Seed Harvest Spoon workshops and tutorials are delivered by highly skilled professionals adopting a whole-of-community approach. Teachers, parents and carers are encouraged to participate in the lessons alongside the students to increase knowledge, community involvement and interest to join events such as working bees and harvest days.

The partnership with Melrose Park Public School was announced today by Parramatta MP Geoff Lee and PAYCE General Manager, Dominic Sullivan during a visit to the school and inspection of its garden.

Dr Lee said the generous funding gesture by PAYCE would allow the school to enhance and expand its garden activities and strengthen its relationship with the local community.

“The garden has been a fantastic success for the school community over the last couple of years and the broader community have got right behind it through working bees and the volunteers program,” he said.

“The other good news is that the students are becoming better informed about growing food and biodiversity and, in turn, are encouraged to eat more fruit and vegetables, which in turn leads to healthy lifestyles.”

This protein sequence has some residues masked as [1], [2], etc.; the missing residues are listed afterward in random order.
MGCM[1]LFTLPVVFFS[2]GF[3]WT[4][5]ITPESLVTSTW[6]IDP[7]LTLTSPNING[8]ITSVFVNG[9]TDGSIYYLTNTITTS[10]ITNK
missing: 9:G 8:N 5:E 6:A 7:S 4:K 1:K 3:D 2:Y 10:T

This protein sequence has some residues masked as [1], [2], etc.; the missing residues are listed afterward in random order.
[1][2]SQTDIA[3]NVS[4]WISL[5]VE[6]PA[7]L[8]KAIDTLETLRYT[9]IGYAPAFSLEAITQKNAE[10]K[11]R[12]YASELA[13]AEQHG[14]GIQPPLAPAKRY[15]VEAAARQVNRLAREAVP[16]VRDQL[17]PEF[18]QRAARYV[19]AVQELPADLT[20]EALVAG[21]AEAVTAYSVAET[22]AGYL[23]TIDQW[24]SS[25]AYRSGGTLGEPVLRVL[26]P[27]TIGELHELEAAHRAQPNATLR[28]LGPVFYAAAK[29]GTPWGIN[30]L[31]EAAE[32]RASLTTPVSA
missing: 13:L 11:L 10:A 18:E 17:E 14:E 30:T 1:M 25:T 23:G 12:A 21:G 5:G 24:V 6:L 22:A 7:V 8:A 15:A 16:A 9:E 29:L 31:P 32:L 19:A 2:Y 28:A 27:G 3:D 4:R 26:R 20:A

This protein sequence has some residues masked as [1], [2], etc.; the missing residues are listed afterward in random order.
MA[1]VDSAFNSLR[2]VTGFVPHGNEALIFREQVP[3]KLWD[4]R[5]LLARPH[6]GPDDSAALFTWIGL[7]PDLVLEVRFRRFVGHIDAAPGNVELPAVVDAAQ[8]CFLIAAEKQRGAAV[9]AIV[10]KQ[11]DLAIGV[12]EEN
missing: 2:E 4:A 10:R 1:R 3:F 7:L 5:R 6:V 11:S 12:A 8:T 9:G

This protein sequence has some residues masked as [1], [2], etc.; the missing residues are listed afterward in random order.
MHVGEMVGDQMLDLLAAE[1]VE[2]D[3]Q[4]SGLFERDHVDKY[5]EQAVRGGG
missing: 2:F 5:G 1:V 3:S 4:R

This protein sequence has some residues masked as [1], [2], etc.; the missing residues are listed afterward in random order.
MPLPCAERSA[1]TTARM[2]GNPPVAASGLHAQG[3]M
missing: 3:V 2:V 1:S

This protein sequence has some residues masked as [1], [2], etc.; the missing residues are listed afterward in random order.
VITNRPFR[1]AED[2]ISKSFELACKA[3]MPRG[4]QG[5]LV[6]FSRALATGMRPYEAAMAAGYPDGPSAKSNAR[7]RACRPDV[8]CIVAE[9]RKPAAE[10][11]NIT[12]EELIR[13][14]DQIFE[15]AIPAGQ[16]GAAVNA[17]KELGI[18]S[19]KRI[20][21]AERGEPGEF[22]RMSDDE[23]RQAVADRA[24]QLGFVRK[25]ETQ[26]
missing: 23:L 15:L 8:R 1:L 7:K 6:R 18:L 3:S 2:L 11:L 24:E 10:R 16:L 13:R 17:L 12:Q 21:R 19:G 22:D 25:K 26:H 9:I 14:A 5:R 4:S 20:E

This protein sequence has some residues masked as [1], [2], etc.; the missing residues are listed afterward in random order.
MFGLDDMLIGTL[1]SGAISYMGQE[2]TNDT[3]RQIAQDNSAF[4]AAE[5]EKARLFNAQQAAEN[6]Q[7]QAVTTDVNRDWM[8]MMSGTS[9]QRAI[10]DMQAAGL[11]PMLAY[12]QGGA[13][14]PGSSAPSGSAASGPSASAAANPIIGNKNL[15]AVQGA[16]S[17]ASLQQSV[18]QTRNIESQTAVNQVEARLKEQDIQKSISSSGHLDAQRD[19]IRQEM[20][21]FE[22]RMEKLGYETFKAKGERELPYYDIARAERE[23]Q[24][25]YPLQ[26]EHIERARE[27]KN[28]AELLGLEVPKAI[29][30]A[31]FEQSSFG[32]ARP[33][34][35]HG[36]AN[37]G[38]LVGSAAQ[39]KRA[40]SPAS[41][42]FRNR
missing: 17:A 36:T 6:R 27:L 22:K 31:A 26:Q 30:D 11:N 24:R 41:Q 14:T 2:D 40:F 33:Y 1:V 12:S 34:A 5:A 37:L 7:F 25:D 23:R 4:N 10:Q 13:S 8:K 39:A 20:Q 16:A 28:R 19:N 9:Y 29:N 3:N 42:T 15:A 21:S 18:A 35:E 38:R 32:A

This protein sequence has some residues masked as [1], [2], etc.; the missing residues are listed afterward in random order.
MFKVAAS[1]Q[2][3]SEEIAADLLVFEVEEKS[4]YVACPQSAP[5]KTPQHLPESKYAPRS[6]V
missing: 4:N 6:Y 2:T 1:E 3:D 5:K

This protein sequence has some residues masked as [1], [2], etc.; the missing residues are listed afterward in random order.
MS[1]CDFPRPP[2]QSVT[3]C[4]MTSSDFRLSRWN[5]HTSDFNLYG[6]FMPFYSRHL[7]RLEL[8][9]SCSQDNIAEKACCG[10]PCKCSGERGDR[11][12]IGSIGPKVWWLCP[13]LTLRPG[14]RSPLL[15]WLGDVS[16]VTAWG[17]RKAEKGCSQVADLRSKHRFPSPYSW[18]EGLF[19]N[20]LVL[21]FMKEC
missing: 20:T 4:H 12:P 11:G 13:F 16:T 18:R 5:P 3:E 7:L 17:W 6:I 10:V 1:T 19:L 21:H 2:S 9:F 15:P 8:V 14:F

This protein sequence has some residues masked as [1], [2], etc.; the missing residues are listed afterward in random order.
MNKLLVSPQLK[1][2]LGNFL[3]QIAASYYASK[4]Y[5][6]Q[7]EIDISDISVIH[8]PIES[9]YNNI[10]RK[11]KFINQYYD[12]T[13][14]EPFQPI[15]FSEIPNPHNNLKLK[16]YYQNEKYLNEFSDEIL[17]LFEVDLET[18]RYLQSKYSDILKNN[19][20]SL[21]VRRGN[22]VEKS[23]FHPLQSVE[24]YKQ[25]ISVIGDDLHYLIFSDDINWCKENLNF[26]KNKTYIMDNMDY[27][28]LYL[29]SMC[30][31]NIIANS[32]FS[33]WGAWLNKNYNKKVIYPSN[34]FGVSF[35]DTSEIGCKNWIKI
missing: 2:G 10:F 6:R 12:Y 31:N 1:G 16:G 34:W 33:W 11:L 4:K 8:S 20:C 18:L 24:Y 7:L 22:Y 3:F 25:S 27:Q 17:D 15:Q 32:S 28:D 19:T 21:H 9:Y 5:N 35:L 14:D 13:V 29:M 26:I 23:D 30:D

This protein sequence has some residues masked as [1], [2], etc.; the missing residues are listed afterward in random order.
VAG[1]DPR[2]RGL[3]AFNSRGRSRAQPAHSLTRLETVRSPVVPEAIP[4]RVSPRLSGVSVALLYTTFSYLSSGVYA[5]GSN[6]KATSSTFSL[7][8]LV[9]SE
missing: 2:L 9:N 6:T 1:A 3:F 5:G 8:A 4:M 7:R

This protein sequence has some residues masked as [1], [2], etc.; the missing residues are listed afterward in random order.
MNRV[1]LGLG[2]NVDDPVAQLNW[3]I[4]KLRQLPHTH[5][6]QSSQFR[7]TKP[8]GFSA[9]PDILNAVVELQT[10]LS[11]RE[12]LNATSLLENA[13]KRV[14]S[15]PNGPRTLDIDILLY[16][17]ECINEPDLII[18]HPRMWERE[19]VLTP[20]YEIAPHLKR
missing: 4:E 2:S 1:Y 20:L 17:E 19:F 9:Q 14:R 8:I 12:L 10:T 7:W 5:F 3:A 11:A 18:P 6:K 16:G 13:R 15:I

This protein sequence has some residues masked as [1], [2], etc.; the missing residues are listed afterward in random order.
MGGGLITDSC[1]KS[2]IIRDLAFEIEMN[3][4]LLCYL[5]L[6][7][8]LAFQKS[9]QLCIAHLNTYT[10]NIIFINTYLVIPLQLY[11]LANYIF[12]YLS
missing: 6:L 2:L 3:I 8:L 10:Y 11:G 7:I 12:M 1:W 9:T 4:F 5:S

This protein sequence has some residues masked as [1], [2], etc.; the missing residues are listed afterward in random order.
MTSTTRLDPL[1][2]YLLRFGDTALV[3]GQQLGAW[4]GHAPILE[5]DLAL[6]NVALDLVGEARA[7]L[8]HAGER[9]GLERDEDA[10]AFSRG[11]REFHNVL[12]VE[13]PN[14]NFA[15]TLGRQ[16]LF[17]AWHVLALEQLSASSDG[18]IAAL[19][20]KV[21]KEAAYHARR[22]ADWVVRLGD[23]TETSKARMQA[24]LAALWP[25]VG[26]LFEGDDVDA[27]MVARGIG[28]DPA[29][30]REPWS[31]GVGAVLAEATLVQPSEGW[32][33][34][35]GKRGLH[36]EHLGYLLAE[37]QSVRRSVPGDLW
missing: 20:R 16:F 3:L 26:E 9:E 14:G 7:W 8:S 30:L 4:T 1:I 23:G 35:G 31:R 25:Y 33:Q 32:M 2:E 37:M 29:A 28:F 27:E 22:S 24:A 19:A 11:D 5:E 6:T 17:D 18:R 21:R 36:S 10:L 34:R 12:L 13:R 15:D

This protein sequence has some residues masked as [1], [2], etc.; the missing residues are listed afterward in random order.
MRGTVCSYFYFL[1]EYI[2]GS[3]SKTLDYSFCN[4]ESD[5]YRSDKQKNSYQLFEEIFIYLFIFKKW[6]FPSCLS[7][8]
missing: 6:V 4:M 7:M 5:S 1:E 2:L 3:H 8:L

Mr Sullivan said PAYCE was thrilled to offer the long term environmental education program to Melrose Park Public School in partnership with Seed Harvest Spoon.

“We see any program that promotes the development of healthy local communities through personal health and wellbeing, strong and connected communities and a healthier environment as being most worthy of support,” he said.

“The program also promotes active community engagement through working bees, school incursions, local volunteering and community events in the garden itself.”

Mr Sullivan explained that the sponsorship with Seed Harvest Spoon was an extension of a relationship built up in recent years with Riverwood Public School and the local community, where community gardens at the school and Washington Park are flourishing.

“We’ve seen the benefits that flow from the hands-on, practical nature of this type of program, with pupils learning the importance of teamwork and developing self-confidence and the value of involving the community,” he said.

PAYCE Managing Director, Brian Boyd said the program showed young children the importance of the natural world and how healthy eating choices contributed to a healthy and long life.

“Melrose Park Public School has developed a wonderful garden of which they can be justly proud, but need money and other resources to keep it going,” he said.

“In this instance, PAYCE has come to the party with the necessary resources for the school and community to plan well into the future and continue with its development.